By Eric Beach
Since my friend shared this concept with me, it has become one of my mantras. Holding the space has become the root grounding me in my sobriety. The more I hold the space the more I come to understand it and the more I believe it may be the single most important thing we can do for our veterans. It may well be the most important thing we do in ANY relationship.
In truth, holding the space is the hardest, easy thing you can do. Being, and staying present is the key. Our hearing is the muscle we flex to "hold that space". Space is heavy, so holding it requires strengthen a muscle we need to actively work often.
Understand this... Veterans have seen behind the curtain. We've seen the dirt and grime in the wheels and cogs of government. We've seen the best and worst of society and culture. We have been manipulated and when our guards were down, when we were most vulnerable, people died while others took advantage of us. Then, we were asked to stuff down the embers of grief. When we couldn't swallow it, it was forced down our throats, "Suck it up and drive on." When that didn't work, we tried to wash down the bitter pill with alcohol. Once swallowed, we self-medicated, desperately trying to counteract the uncomfortable effects of "feeling." But, the only way to heal is to first feel... Once we feel, we must then speak out loud, in a safe environment, our deepest pains and darkness.
We can’t give voice to the our deep dark secrets unless we trust someone to hold the space with their whole heart and their whole being. For us to feel safe, to trust again, we are in a sense risking death.
We have been fed a lie that it is other than honorable to share our burdens carried home from war, or the ones put in our ruck sack before our military service. The fallacy “A real combat veteran doesn’t share their combat experiences. Those that do are imposters. They’ve probably never seen combat, because had they, they wouldn’t talk about it.” Has driven many to the dark, lonely caves of depression, shame, and secrecy.
The veterans that don’t share, the ones that don’t have a safe held space, that live with a false sense of “honor” laid out by a pseudo-initiated warrior tradition, are the unhealthy ones. They are the lost ones.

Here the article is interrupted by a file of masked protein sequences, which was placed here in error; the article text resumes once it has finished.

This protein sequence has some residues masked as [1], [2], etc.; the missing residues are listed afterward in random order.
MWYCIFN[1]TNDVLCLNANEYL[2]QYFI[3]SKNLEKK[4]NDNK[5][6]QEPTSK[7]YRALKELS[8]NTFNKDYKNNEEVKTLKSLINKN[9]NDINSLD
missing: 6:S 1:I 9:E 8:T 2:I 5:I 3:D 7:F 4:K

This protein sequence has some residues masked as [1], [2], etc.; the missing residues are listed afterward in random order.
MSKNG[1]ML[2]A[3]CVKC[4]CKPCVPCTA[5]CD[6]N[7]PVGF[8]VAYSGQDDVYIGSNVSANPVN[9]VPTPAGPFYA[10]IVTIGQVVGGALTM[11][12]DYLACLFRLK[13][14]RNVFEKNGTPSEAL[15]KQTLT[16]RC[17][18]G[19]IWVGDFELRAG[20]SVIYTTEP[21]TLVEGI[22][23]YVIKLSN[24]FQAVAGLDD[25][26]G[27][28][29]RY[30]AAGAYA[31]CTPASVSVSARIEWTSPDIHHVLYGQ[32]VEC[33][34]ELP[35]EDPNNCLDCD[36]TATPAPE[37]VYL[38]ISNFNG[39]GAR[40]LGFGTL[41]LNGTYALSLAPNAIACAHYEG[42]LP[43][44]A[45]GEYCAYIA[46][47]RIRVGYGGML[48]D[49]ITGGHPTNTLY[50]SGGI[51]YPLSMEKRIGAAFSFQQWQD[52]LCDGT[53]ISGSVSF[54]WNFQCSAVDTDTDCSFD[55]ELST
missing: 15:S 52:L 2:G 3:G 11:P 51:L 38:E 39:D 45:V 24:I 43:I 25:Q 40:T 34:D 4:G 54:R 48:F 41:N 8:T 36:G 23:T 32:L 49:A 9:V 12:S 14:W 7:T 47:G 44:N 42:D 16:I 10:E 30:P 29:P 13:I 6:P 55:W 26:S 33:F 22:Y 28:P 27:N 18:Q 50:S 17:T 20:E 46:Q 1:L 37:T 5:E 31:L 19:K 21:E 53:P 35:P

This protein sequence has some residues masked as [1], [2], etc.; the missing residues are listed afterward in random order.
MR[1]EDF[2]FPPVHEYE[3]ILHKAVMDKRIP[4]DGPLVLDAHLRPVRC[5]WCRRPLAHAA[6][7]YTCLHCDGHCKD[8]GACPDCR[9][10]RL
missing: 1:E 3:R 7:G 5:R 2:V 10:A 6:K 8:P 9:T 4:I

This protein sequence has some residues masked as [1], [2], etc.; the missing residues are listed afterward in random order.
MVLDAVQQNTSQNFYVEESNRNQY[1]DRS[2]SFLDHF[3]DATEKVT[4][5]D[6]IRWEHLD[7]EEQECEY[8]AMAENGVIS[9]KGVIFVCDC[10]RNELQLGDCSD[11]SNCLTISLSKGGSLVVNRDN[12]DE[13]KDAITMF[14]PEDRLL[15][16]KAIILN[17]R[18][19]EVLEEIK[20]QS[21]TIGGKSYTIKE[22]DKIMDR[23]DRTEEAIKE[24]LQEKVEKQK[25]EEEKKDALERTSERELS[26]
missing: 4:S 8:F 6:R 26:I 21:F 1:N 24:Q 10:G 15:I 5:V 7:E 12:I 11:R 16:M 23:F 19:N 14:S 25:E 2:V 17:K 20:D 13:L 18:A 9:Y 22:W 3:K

We don’t need to share the graphic details. We don’t need to be understood. We don’t need to talk about it all the time. We need a safe, held space. We need it so when the feelings creep in, and they will, we have a place to purge the poison we’ve allowed to sit deep in our soul. We need a training ground where we can "sit with the emotion" where we can feel it, process it, and FINALLY grieve it.
Hold the space. If you’re a veteran, or someone with PTS (Post Traumatic Stress) hold the space and get rid of anything that keeps you from doing so. For me, that means no alcohol.
If you know someone with PTS, hold the space. Don’t “fix” anything. Don’t force anything. Love them and be present. If they don’t share their burden, love them and stay present. Accept the reality you may never be the person they share with. In time they may share with you, but what I’m suggesting is your motivation to hold the space can not be that someday they’ll bare their whole soul to you. We need to know we are supported and loved. We need to feel this way until, and after we are able to receive those truth that we are supported and loved.
The path to healing is built on the foundation of holding the space.
Hold the space.
By Eric Beach
This morning I'm following some advice. I'm sitting silent. Feeling the emotions. I'm assigning no value to them. No labels of good or bad, just feeling where they rest in my body.